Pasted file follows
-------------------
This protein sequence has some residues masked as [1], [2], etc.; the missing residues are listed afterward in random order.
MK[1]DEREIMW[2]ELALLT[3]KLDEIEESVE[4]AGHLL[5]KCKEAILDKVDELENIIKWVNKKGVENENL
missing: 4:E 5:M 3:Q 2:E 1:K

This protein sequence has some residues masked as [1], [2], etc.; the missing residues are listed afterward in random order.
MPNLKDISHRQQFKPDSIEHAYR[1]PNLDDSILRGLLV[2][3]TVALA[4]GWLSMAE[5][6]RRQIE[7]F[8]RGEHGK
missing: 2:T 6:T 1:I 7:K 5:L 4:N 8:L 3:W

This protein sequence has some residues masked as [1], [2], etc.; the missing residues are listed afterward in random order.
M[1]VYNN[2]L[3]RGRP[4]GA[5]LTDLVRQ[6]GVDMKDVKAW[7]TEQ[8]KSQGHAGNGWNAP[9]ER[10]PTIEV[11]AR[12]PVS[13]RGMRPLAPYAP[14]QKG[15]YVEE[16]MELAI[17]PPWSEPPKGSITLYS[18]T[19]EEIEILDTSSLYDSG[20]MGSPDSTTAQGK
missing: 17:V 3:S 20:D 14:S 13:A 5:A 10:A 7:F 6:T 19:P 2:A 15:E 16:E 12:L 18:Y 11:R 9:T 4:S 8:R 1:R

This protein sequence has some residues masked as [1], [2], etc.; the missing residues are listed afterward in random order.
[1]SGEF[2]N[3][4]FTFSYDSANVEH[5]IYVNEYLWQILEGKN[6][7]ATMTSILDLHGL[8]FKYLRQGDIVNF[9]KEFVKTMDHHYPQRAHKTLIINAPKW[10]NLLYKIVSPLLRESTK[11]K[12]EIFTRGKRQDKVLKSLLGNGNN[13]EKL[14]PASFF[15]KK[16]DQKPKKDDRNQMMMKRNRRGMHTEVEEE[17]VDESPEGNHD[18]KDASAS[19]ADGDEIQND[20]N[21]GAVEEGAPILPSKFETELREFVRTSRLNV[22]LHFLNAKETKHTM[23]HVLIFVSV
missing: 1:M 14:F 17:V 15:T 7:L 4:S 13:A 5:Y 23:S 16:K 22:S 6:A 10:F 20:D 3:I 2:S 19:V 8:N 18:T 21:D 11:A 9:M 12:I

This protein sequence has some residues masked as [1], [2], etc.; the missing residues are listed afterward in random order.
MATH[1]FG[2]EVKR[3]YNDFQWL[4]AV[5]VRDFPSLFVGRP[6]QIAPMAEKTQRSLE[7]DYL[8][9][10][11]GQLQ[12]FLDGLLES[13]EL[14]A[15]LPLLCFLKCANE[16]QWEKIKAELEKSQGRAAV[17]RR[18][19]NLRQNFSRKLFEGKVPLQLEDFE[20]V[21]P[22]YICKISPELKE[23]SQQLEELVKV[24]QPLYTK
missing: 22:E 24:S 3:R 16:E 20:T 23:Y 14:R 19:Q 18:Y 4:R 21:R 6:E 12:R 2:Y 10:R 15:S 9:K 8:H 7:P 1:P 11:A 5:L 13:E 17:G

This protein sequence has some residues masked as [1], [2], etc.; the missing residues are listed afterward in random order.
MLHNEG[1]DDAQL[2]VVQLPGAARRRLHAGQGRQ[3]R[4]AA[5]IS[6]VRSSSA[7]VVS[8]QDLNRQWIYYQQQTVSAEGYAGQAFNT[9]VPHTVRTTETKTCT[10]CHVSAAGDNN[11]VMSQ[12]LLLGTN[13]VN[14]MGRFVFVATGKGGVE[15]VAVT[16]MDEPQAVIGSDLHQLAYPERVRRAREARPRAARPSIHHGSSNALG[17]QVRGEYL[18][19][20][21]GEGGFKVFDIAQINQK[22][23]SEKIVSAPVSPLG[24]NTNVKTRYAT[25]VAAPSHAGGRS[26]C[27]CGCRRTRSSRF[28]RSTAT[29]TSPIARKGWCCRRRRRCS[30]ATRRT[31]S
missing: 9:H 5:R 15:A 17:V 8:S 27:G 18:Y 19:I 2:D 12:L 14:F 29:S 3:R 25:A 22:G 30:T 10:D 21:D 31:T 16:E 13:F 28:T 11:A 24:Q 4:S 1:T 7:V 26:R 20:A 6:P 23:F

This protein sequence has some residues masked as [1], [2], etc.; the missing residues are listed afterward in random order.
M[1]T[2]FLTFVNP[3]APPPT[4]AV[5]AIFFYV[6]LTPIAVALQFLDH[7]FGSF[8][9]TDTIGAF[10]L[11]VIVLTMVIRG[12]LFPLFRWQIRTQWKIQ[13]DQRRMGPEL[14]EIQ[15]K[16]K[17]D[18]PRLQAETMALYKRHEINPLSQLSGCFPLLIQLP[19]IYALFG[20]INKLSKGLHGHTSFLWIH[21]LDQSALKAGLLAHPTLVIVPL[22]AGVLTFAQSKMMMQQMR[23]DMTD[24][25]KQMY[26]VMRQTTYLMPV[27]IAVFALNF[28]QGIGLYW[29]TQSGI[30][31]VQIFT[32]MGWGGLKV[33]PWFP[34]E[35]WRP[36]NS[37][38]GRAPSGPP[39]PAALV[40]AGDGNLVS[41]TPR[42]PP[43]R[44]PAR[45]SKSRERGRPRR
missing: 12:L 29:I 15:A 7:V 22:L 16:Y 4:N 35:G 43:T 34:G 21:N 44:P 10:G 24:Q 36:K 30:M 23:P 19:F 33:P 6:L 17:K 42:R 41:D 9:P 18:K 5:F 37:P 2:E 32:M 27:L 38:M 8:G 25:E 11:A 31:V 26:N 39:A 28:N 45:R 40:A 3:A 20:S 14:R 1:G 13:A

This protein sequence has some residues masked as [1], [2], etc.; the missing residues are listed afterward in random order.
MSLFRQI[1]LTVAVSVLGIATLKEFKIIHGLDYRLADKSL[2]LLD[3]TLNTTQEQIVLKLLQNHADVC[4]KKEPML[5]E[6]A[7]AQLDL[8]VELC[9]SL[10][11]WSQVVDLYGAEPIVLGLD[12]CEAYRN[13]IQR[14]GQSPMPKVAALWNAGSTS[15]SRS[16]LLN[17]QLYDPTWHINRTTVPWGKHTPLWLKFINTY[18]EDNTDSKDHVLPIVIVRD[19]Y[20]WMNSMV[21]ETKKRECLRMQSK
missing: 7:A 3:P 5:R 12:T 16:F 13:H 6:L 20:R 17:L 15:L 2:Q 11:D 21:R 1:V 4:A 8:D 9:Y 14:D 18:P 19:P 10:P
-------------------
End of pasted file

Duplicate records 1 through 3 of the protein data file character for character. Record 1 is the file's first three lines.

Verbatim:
This protein sequence has some residues masked as [1], [2], etc.; the missing residues are listed afterward in random order.
MK[1]DEREIMW[2]ELALLT[3]KLDEIEESVE[4]AGHLL[5]KCKEAILDKVDELENIIKWVNKKGVENENL
missing: 4:E 5:M 3:Q 2:E 1:K

This protein sequence has some residues masked as [1], [2], etc.; the missing residues are listed afterward in random order.
MPNLKDISHRQQFKPDSIEHAYR[1]PNLDDSILRGLLV[2][3]TVALA[4]GWLSMAE[5][6]RRQIE[7]F[8]RGEHGK
missing: 2:T 6:T 1:I 7:K 5:L 4:N 8:L 3:W

This protein sequence has some residues masked as [1], [2], etc.; the missing residues are listed afterward in random order.
M[1]VYNN[2]L[3]RGRP[4]GA[5]LTDLVRQ[6]GVDMKDVKAW[7]TEQ[8]KSQGHAGNGWNAP[9]ER[10]PTIEV[11]AR[12]PVS[13]RGMRPLAPYAP[14]QKG[15]YVEE[16]MELAI[17]PPWSEPPKGSITLYS[18]T[19]EEIEILDTSSLYDSG[20]MGSPDSTTAQGK
missing: 17:V 3:S 20:D 14:S 13:A 5:A 10:A 7:F 6:T 19:P 2:A 15:E 16:E 12:L 18:Y 11:R 9:T 4:S 8:R 1:R